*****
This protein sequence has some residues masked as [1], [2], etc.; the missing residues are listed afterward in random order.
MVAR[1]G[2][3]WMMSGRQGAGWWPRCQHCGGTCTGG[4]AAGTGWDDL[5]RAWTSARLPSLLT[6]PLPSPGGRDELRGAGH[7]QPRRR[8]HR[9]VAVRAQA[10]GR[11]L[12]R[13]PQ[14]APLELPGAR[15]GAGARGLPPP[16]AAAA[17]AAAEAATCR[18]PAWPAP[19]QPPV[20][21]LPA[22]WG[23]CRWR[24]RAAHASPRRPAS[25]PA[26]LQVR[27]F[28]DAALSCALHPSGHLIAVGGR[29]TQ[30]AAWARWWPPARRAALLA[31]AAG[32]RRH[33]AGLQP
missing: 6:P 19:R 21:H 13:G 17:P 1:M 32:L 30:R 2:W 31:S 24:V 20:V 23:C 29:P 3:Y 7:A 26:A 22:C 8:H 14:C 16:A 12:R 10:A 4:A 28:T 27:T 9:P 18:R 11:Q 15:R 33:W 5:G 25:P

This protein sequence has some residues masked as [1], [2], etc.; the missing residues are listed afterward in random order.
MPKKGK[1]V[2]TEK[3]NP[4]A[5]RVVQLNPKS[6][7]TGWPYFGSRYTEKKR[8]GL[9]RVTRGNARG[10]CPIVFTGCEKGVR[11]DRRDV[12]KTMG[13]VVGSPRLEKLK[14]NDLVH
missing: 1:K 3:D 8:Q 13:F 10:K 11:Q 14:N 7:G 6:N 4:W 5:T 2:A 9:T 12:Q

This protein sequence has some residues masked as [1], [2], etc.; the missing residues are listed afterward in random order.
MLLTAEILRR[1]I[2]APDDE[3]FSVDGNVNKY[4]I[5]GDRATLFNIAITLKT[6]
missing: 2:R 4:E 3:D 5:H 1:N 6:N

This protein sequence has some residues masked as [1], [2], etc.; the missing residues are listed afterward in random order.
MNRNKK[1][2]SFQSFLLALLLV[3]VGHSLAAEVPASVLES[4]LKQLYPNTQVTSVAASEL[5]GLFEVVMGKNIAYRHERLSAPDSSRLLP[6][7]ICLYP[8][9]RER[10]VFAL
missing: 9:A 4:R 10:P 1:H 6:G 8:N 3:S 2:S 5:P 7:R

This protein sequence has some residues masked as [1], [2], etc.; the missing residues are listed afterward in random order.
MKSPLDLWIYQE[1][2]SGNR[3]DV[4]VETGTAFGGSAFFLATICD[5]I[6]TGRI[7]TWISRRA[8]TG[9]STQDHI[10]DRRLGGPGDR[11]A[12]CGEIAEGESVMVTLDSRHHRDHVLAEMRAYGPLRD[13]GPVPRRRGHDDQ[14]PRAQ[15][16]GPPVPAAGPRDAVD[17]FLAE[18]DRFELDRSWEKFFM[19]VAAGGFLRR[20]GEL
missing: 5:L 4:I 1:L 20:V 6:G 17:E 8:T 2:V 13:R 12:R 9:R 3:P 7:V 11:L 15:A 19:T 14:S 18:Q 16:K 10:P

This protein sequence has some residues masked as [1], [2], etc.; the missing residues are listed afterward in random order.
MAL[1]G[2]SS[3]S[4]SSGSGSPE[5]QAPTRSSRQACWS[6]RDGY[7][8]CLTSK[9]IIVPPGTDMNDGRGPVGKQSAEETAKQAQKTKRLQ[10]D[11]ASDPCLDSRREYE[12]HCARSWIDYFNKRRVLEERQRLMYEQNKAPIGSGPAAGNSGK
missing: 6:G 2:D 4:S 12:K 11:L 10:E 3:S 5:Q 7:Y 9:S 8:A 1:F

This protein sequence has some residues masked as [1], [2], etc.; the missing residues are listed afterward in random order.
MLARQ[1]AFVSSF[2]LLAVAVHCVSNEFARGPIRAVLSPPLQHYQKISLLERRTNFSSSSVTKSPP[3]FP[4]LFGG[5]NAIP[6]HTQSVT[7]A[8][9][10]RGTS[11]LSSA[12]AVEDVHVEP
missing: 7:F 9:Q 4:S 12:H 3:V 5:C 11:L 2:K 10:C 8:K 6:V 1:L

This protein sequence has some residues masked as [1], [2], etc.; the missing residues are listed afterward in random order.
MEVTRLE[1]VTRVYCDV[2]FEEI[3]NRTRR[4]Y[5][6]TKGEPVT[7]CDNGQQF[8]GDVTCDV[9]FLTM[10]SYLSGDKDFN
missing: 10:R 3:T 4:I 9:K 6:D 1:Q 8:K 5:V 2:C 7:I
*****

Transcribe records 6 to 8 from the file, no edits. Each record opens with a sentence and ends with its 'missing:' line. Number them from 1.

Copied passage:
This protein sequence has some residues masked as [1], [2], etc.; the missing residues are listed afterward in random order.
MAL[1]G[2]SS[3]S[4]SSGSGSPE[5]QAPTRSSRQACWS[6]RDGY[7][8]CLTSK[9]IIVPPGTDMNDGRGPVGKQSAEETAKQAQKTKRLQ[10]D[11]ASDPCLDSRREYE[12]HCARSWIDYFNKRRVLEERQRLMYEQNKAPIGSGPAAGNSGK
missing: 6:G 2:D 4:S 12:K 11:L 10:E 3:S 5:Q 7:Y 9:S 8:A 1:F

This protein sequence has some residues masked as [1], [2], etc.; the missing residues are listed afterward in random order.
MLARQ[1]AFVSSF[2]LLAVAVHCVSNEFARGPIRAVLSPPLQHYQKISLLERRTNFSSSSVTKSPP[3]FP[4]LFGG[5]NAIP[6]HTQSVT[7]A[8][9][10]RGTS[11]LSSA[12]AVEDVHVEP
missing: 7:F 9:Q 4:S 12:H 3:V 5:C 11:L 2:K 10:C 8:K 6:V 1:L

This protein sequence has some residues masked as [1], [2], etc.; the missing residues are listed afterward in random order.
MEVTRLE[1]VTRVYCDV[2]FEEI[3]NRTRR[4]Y[5][6]TKGEPVT[7]CDNGQQF[8]GDVTCDV[9]FLTM[10]SYLSGDKDFN
missing: 10:R 3:T 4:I 9:K 6:D 1:Q 8:K 5:V 2:C 7:I